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Chapter 7 - The Censorship of Personal Satire on the Eighteenth-Century Stage

from Part III - Performance

Published online by Cambridge University Press:  03 August 2023

David O'Shaughnessy
Affiliation:
University of Galway
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Summary

The Stage Licensing Act of 1737 took aim chiefly at contemporary political satire and ad hominem satirical impersonations. But mimicry posed obvious challenges to a censorship system built upon pre-performance review of play texts because the impersonation is manifested in performance, not in the play script. Personal satire in the form of impersonation deserves more scrutiny than it has received because far from prohibiting mimicry on the eighteenth-century stage, the Licensing Act allowed it to flourish. If anything, it seems to have become more prevalent on the British stage after the law was passed than before. How did the law create conditions that increased the incident and impact of mimicry? When was the government spurred to take action against impersonation on the stage? And why did the government generally choose not to take any action regarding mimicry? The answers to these questions lie neither in the words of the law itself nor in the documentary record represented by the Larpent Collection. Looking at performance records and other sources, this essay examines the career of Tate Wilkinson to provide new insights into the relationship between impersonation and censorship.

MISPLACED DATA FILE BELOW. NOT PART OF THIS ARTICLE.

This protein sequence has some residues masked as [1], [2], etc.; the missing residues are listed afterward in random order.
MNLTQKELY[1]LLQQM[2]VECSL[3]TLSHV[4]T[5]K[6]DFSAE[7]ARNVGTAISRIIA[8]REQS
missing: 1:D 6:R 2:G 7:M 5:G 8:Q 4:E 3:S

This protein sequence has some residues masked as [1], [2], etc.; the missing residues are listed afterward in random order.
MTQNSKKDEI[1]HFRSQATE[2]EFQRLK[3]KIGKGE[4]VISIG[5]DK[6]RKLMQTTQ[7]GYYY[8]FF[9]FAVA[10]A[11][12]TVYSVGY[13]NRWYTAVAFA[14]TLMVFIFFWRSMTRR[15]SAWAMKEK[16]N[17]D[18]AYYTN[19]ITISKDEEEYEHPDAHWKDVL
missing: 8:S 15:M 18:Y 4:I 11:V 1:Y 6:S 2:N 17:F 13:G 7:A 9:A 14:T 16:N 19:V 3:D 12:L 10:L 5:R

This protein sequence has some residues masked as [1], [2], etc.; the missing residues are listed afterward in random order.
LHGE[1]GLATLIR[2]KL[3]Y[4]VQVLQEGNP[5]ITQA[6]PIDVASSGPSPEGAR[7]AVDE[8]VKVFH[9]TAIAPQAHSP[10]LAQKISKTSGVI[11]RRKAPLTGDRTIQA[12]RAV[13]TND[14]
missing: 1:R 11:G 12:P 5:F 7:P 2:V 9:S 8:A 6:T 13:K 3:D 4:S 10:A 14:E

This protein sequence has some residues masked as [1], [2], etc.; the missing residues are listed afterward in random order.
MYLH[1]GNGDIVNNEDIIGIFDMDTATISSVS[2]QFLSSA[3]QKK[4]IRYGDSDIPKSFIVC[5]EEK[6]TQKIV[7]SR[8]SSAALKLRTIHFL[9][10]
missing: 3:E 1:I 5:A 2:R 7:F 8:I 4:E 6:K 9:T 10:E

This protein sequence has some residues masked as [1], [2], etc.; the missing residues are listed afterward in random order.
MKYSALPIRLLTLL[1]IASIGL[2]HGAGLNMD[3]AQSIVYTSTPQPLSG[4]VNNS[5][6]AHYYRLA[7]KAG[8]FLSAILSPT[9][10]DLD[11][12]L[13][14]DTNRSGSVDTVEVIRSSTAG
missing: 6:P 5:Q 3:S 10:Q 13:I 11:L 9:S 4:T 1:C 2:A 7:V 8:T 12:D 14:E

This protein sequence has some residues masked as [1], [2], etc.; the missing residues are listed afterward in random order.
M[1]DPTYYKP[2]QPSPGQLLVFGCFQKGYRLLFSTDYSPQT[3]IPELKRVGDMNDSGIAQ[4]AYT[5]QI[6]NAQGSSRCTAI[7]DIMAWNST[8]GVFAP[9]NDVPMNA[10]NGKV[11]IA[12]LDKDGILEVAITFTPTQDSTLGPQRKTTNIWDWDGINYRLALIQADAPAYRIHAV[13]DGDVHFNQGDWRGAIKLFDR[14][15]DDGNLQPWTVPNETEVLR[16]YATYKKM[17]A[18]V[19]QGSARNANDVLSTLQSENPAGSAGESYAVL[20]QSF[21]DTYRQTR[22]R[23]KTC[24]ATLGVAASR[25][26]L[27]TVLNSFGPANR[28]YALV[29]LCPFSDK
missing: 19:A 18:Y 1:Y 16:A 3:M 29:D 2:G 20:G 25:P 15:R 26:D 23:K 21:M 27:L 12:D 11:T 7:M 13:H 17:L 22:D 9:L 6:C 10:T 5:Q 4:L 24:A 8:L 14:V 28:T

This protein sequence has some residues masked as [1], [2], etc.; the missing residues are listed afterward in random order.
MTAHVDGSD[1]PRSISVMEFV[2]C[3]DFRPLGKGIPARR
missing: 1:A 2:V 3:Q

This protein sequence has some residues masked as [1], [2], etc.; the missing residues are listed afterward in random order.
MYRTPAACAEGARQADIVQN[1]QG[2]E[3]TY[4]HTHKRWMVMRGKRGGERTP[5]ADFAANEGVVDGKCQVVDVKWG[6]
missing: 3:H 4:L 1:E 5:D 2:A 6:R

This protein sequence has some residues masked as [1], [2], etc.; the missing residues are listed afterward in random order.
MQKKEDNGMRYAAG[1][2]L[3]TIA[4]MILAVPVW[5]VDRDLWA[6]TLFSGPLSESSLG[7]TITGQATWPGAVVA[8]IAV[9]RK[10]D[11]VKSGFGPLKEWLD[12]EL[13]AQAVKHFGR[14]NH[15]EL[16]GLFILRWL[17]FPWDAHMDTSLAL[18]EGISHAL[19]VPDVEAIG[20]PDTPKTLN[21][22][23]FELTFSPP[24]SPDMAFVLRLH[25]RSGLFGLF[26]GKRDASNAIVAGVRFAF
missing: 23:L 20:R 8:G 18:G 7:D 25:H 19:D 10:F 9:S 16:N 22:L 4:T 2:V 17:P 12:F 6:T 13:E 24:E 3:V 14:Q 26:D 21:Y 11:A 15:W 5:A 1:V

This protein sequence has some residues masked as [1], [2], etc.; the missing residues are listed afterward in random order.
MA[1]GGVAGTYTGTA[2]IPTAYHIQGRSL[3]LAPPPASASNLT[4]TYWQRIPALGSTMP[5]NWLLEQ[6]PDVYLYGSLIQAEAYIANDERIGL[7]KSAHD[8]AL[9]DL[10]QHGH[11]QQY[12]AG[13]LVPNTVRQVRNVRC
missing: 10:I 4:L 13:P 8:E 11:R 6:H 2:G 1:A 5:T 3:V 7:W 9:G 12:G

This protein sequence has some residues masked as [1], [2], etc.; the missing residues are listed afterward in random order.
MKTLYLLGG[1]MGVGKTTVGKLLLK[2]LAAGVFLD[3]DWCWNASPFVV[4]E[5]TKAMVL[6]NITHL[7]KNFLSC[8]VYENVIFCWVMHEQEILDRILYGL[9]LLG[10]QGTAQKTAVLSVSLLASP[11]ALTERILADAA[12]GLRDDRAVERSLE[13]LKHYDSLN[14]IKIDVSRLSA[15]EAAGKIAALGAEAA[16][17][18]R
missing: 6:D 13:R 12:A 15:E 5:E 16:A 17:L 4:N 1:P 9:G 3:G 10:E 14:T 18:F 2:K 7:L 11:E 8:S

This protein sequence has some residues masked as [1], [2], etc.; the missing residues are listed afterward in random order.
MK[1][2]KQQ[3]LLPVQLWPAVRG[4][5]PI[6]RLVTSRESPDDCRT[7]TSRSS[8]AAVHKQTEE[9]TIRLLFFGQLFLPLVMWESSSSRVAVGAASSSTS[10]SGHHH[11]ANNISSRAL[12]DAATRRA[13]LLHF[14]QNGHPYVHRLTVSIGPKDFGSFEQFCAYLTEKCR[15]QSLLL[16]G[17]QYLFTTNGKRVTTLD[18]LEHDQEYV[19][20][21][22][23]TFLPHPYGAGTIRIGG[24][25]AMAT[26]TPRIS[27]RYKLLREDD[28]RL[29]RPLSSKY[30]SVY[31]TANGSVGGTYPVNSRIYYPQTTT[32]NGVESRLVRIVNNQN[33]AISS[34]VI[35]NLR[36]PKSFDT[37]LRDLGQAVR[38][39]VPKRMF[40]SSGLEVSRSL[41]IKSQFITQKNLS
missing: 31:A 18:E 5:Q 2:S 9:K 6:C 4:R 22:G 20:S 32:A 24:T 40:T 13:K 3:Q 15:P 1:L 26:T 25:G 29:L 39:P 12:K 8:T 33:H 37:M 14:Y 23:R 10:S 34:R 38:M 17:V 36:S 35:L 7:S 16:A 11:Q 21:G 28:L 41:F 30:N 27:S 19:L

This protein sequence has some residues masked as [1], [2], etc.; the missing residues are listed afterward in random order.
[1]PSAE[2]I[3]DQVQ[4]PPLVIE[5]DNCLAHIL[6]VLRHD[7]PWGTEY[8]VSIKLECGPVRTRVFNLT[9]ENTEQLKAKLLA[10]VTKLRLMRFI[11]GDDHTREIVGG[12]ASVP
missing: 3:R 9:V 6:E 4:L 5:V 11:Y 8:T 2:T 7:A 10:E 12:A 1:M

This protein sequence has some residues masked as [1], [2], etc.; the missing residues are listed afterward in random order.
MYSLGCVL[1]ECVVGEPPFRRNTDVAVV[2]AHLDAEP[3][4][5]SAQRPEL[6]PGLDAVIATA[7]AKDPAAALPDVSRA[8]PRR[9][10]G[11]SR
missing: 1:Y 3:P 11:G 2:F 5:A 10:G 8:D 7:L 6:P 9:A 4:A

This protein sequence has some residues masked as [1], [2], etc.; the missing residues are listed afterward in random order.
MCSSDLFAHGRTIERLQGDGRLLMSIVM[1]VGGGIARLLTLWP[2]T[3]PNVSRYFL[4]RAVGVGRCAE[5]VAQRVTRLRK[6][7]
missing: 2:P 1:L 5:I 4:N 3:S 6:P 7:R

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The Censorship of Eighteenth-Century Theatre
Playhouses and Prohibition, 1737–1843
, pp. 155 - 173
Publisher: Cambridge University Press
Print publication year: 2023

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